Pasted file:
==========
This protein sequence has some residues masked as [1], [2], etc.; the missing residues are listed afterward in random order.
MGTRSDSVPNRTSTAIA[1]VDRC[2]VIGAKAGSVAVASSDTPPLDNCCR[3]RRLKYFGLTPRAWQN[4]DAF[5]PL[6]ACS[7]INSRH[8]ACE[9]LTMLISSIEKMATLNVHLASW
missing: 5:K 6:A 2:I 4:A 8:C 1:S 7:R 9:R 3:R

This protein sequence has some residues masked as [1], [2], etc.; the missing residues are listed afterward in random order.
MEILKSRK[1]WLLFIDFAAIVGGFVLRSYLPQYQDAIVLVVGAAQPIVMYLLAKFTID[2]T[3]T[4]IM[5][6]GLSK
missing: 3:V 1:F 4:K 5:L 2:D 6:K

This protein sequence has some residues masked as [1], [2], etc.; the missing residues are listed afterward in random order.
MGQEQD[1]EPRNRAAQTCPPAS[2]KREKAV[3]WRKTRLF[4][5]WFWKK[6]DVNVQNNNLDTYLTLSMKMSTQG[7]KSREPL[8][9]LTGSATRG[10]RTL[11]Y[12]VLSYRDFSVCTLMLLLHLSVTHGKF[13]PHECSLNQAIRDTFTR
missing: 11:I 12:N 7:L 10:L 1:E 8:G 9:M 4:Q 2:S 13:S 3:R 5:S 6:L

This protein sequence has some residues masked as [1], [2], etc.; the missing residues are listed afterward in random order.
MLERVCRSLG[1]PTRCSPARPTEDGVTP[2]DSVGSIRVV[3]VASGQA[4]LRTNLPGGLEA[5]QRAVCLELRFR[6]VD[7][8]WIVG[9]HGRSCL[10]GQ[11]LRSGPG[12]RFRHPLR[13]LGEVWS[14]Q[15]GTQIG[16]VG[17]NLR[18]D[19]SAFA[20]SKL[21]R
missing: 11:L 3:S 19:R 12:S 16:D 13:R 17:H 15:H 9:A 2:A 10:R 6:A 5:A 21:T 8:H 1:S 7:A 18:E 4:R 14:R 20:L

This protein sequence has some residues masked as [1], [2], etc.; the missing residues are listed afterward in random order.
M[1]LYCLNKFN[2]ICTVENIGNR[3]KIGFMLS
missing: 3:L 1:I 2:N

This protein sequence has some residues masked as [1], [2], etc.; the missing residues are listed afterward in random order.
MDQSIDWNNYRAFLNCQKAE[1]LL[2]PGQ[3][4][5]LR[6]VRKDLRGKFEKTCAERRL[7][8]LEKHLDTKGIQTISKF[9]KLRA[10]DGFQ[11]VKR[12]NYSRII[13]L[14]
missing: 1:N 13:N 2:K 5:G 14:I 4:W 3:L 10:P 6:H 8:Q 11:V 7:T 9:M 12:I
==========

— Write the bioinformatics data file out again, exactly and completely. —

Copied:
This protein sequence has some residues masked as [1], [2], etc.; the missing residues are listed afterward in random order.
MGTRSDSVPNRTSTAIA[1]VDRC[2]VIGAKAGSVAVASSDTPPLDNCCR[3]RRLKYFGLTPRAWQN[4]DAF[5]PL[6]ACS[7]INSRH[8]ACE[9]LTMLISSIEKMATLNVHLASW
missing: 5:K 6:A 2:I 4:A 8:C 1:S 7:R 9:R 3:R

This protein sequence has some residues masked as [1], [2], etc.; the missing residues are listed afterward in random order.
MEILKSRK[1]WLLFIDFAAIVGGFVLRSYLPQYQDAIVLVVGAAQPIVMYLLAKFTID[2]T[3]T[4]IM[5][6]GLSK
missing: 3:V 1:F 4:K 5:L 2:D 6:K

This protein sequence has some residues masked as [1], [2], etc.; the missing residues are listed afterward in random order.
MGQEQD[1]EPRNRAAQTCPPAS[2]KREKAV[3]WRKTRLF[4][5]WFWKK[6]DVNVQNNNLDTYLTLSMKMSTQG[7]KSREPL[8][9]LTGSATRG[10]RTL[11]Y[12]VLSYRDFSVCTLMLLLHLSVTHGKF[13]PHECSLNQAIRDTFTR
missing: 11:I 12:N 7:L 10:L 1:E 8:G 9:M 4:Q 2:S 13:S 3:R 5:S 6:L

This protein sequence has some residues masked as [1], [2], etc.; the missing residues are listed afterward in random order.
MLERVCRSLG[1]PTRCSPARPTEDGVTP[2]DSVGSIRVV[3]VASGQA[4]LRTNLPGGLEA[5]QRAVCLELRFR[6]VD[7][8]WIVG[9]HGRSCL[10]GQ[11]LRSGPG[12]RFRHPLR[13]LGEVWS[14]Q[15]GTQIG[16]VG[17]NLR[18]D[19]SAFA[20]SKL[21]R
missing: 11:L 3:S 19:R 12:S 16:D 13:R 17:H 15:H 9:A 2:A 10:R 6:A 5:A 21:T 8:H 1:S 7:A 18:E 4:R 14:R 20:L

This protein sequence has some residues masked as [1], [2], etc.; the missing residues are listed afterward in random order.
M[1]LYCLNKFN[2]ICTVENIGNR[3]KIGFMLS
missing: 3:L 1:I 2:N

This protein sequence has some residues masked as [1], [2], etc.; the missing residues are listed afterward in random order.
MDQSIDWNNYRAFLNCQKAE[1]LL[2]PGQ[3][4][5]LR[6]VRKDLRGKFEKTCAERRL[7][8]LEKHLDTKGIQTISKF[9]KLRA[10]DGFQ[11]VKR[12]NYSRII[13]L[14]
missing: 1:N 13:N 2:K 5:G 14:I 4:W 3:L 10:P 6:H 8:Q 11:V 7:T 9:M 12:I